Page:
Over the past year, I have had the privilege to follow the work and lives of many of Baltimore's committed community health advocates. These health promoters, organizers, practical nurses, pastors, interns and volunteers are often the trusted leaders of impoverished neighborhoods. The best ones stay even when grant monies run out and short-term projects are deemed complete; they work and volunteer at odd shifts to reverse the plight of underserved communities. They promote stability that benefits us all. Unfortunately, these local heroes often struggle with the same uncertainties that they selflessly work to ease. Some live in outright poverty. They serve others even when they themselves might be in need of assistance.
Are we as a society doing an adequate job to support those who support and empower our communities?
Many recent initiatives and publications, including the Affordable Care Act, National Prevention Strategy (2011) and Healthy Baltimore 2015, emphasize the preventive aspects of health care and the power of healthy communities. Community health promoters provide exactly the types of comprehensive services called for by the current focus on social determinants of health. Yet, very little discussion is dedicated to the challenging realities that shape the lives of those at the front lines of urban health promotion.
Many health care providers struggle to make ends meet. For instance, a full-time home health aide will have to get through a month with just a little over $1,000. Interns and other recent college graduates provide key services as community health promoters but sustain themselves on salaries that may leave them several thousands of dollars below the federal poverty level of individual annual earnings of $11,170. These young people are building their futures and American communities on food stamps.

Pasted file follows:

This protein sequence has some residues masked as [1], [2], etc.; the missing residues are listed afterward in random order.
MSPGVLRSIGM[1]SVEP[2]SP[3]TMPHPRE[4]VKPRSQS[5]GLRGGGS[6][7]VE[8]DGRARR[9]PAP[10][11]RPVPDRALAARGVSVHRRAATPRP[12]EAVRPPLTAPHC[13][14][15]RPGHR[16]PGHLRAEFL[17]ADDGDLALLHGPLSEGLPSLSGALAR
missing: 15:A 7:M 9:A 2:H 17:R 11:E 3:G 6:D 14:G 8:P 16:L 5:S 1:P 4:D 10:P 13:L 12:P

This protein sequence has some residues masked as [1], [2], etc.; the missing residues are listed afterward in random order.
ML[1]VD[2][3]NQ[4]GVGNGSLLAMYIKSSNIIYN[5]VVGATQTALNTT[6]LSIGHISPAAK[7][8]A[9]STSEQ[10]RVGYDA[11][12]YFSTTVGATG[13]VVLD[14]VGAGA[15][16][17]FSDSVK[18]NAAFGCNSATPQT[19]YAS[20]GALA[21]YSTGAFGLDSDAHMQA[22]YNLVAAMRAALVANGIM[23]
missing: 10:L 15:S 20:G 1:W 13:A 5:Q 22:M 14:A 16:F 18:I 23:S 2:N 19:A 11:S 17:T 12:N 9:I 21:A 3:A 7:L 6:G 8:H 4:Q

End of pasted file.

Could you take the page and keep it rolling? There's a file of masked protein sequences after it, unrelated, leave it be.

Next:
The group that is at the forefront of Baltimore's hands-on community health promotion seems also to be the one that bears the heaviest burden financially and socially: women of color. The people whose work and lives I follow are often African-American women who provide essential health services to underserved, struggling communities through their professional capacity or volunteering.
In many instances, the socio-economic volunteer profile in the city of Baltimore falls outside the stereotypical philanthropy where a volunteer or a donor shares the fruits of their plenty. The common impression of a volunteer or a donor is of a well-off person sharing the fruits of their plenty, but the socio-economic profile of many Baltimore volunteers and advocates does not fit this stereotype. Many of these women are vulnerable, yet many embrace their roles as health promoters because they are survivors of difficult circumstances. Many turn their experiences of struggle into communal currency, often with little or no financial benefit.
A broad range of studies demonstrates that women — and their children — bear a disproportionate share of poverty. The Great Recession of recent years left t African-American women especially vulnerable. A study by The National Women's Law Center revealed that the black women's unemployment crisis has included a particularly slow employment recovery, even after the recession officially ended in June 2009. We must ask: What can we do to empower those who serve their communities even as they often struggle with unemployment?
Though women shoulder much of Baltimore's health-related volunteering and supply significant labor to the health care industry — one of the largest employment sectors in the city — their own struggle with poverty correlates with a broad range of health challenges. When the Social Science Research Council surveyed female life-expectancy in "Measure of America" (2012), Baltimore landed in the second to last place of 25 metro areas studied. Again, what mechanisms should nonprofit, governmental and educational agencies have in place to ensure that the various positive ways in which women promote health reward them and support their own wellness?
Community health advocates deserve society's solidarity and recognition. Particular attention should be paid to empowering those who often are the most vulnerable, young people and women, so that their involvement in health advocacy serves their professional career advancement. It is hardly possible to imagine a healthy Baltimore if the grass-roots conditions of health promotion work force the workers and volunteers to provide to others that which they, themselves do not have.
Maiju Lehmijoki-Gardner, R.N., Ph.D., teaches theology at Loyola University. She blogs at http://www.healthfaithbaltimore.org.